Selenium Deficiency in Hovsgol Livestock: An Example of the Potential Impace of Climate Change on the Burden of Disease in Mongolian Livestock?
Amanda Fine, Justin Zyskowski, and Shiirev-Adiya Saruul
White Muscle Disease is caused by a deficiency of selenium and/or vitamin E. It is a degenerative muscle disease that has been reported in all species of livestock. Clinical signs of the disease include obvious stiffness, stumbling and difficulty walking as well as respiratory signs (increased respiratory effort and rate) related to the effects on cardiac muscle. Animals that have died of white muscle disease often have white streaks visible in their muscle tissue. The disease is generally seen in newborn livestock though adults can be affected.
A series of interviews, conducted in 2004 with livestock owners residing in the valleys along the Eastern shore of Lake Hovsgol, Mongolia, revealed anecdotal evidence of the occurrence of white muscle disease in livestock of the region. In 2005 an effort was made to collect blood samples from sheep, goats and cattle in region for vitamin E and selenium analysis. Vitamin E levels in livestock were within the normal range but the level of selenium in whole blood of many of the animals was at or below the levels considered consistent with disease (less than 0.04 ppm of selenium). Selenium deficiency is generally associated with selenium deficient soils and/or the inadequate uptake of selenium by forages grown on these soils. Selenium deficiency occurs when the soil contains less than 0.5 mg Se/kg of soil and locally harvested feeds or pasture contain less than 0.1 mg Se/kg of feed.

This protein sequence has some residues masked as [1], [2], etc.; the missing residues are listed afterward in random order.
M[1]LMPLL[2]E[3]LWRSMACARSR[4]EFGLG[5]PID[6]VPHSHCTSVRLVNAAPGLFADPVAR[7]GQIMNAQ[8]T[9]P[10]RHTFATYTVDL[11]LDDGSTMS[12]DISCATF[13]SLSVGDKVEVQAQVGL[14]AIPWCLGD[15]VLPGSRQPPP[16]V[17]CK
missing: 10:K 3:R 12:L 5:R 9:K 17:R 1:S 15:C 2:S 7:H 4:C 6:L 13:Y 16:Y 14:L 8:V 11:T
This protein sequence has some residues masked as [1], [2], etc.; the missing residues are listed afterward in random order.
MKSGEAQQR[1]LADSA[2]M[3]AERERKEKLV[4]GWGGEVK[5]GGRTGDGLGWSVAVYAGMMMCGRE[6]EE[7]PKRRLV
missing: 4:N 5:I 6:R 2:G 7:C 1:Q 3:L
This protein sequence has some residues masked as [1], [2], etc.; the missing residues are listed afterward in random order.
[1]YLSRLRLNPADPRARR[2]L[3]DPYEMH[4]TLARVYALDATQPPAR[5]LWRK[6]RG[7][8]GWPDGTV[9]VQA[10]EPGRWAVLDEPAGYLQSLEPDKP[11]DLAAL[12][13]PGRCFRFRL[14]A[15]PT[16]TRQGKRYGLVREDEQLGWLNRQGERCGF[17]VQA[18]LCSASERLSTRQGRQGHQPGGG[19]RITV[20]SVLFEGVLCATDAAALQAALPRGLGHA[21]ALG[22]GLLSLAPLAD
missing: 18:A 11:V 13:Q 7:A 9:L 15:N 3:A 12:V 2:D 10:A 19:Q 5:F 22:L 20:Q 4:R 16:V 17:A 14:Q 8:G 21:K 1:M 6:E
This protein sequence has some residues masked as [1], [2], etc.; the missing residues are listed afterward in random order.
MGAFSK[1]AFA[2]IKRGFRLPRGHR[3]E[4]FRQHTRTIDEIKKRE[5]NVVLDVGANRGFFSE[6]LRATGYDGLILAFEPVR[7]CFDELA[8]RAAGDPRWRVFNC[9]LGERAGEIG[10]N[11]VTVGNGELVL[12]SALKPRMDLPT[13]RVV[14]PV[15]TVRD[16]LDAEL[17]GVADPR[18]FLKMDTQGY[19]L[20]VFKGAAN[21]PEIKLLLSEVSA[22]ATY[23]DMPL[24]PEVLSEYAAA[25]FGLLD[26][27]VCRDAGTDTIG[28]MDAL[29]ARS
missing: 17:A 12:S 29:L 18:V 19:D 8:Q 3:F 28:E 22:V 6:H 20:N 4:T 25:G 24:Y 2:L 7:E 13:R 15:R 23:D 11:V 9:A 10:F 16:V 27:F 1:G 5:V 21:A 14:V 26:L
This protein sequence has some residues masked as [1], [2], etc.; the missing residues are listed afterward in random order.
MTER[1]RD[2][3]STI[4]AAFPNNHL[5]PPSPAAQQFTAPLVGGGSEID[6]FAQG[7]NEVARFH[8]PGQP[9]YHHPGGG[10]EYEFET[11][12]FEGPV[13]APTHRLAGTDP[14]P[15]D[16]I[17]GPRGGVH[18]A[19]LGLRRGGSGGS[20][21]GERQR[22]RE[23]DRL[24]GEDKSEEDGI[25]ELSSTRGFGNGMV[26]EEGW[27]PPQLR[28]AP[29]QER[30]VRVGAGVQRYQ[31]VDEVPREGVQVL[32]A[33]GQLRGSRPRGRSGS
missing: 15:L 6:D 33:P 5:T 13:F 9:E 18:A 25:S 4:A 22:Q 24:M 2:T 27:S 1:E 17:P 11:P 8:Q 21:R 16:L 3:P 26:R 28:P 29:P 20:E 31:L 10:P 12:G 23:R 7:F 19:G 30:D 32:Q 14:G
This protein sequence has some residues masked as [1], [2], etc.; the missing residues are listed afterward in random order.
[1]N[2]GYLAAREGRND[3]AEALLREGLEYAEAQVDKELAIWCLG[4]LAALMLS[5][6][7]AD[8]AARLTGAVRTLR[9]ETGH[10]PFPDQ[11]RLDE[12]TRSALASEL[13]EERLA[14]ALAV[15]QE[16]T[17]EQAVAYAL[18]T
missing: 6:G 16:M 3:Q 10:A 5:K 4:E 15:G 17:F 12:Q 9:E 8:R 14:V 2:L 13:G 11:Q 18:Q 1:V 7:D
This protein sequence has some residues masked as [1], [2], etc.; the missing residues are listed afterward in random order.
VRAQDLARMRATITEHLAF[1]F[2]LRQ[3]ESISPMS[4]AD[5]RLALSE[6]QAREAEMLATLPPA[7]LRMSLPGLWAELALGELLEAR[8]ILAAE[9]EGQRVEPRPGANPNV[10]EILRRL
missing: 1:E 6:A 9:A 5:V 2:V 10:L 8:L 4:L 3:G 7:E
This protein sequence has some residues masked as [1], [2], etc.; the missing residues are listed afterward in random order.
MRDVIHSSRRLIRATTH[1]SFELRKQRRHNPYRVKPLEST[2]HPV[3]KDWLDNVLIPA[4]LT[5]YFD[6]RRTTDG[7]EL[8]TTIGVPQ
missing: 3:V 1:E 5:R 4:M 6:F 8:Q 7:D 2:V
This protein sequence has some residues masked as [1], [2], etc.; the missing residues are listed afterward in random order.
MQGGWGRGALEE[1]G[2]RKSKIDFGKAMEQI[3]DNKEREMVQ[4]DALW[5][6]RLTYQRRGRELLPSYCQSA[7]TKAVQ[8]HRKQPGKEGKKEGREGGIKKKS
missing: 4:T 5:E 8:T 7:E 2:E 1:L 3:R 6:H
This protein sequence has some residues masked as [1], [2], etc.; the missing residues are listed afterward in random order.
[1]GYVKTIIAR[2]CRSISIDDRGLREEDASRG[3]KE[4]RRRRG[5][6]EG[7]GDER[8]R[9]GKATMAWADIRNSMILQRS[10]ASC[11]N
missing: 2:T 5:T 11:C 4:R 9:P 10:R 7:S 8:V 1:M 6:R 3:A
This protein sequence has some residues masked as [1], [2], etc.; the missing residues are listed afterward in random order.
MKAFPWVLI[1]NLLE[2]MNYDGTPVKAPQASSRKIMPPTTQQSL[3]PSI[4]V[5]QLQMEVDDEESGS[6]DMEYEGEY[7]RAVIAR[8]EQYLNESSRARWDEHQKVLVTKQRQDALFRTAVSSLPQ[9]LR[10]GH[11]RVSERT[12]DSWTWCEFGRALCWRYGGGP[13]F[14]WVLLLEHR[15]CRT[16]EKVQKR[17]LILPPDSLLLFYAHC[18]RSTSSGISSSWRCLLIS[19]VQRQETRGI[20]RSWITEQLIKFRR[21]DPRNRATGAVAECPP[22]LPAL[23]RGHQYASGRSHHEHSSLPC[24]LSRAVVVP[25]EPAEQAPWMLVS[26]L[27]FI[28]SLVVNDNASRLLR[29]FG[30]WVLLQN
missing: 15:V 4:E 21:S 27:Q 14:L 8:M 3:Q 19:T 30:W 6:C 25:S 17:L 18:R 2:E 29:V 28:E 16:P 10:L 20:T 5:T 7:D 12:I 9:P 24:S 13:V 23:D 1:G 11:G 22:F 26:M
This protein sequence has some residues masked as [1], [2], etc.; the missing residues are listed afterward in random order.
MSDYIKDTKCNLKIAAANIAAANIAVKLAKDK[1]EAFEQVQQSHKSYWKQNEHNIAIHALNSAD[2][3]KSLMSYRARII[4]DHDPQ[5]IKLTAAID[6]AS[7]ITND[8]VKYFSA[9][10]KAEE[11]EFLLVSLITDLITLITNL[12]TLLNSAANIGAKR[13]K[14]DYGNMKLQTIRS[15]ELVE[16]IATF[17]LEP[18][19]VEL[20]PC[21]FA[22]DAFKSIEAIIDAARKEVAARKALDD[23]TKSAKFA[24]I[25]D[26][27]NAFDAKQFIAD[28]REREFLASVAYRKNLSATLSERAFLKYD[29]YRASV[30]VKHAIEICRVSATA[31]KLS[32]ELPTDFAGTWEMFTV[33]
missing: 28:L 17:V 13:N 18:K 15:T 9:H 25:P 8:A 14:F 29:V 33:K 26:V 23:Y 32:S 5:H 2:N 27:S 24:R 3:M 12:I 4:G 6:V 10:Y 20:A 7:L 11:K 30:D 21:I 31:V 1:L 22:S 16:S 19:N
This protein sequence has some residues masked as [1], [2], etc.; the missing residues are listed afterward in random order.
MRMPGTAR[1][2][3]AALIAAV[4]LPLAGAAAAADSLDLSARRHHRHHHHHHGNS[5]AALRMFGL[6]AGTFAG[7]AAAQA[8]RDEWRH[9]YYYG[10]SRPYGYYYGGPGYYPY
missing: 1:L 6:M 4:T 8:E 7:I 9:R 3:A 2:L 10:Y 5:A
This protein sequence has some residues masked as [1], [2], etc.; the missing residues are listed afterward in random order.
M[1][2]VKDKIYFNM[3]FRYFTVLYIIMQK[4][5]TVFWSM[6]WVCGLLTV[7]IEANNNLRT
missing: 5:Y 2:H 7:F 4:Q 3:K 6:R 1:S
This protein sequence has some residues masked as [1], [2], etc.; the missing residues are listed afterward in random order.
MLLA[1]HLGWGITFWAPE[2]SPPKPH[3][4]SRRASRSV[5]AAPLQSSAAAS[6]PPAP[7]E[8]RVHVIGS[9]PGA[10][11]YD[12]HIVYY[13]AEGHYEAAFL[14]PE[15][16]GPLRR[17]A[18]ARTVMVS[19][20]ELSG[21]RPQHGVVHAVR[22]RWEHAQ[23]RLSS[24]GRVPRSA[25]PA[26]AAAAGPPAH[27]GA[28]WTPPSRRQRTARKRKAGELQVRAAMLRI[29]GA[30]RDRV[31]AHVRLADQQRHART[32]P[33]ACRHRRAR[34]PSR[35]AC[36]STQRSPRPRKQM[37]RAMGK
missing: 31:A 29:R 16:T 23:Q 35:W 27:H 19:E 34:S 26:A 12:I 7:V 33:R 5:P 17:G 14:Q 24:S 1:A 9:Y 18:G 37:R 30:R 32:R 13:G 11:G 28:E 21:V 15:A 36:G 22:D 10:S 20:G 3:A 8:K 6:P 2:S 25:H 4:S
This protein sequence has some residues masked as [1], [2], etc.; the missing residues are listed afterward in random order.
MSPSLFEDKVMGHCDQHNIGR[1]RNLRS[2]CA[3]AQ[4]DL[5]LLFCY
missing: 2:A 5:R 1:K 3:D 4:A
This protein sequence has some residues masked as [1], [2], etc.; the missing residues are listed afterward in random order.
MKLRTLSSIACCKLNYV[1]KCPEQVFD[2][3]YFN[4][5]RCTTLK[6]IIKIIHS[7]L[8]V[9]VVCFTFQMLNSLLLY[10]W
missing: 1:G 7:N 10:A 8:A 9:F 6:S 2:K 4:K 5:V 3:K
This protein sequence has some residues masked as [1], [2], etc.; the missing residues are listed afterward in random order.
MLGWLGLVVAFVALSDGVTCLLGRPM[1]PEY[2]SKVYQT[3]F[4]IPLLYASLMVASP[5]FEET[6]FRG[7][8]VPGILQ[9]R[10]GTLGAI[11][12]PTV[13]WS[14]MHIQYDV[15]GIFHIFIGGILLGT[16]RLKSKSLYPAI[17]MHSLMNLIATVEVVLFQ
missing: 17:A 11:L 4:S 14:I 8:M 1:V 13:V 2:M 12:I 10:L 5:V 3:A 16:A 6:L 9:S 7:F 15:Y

Whether or not climate change in the Hovsgol region has affected the levels of selenium in the soil or the rates of selenium uptake in the forages on which livestock of the region feed is yet to be determined. Generally, concerns regarding the implication of climate change on disease prevalence have been focused on the changing patterns of disease vector distribution; mosquitoes, ticks and other parasites. In the Hovsgol region the increased reports of white muscle disease in livestock may be due to changes in the soil and forage composition and/or increased grazing pressure and other factors related to increases in livestock density in the region.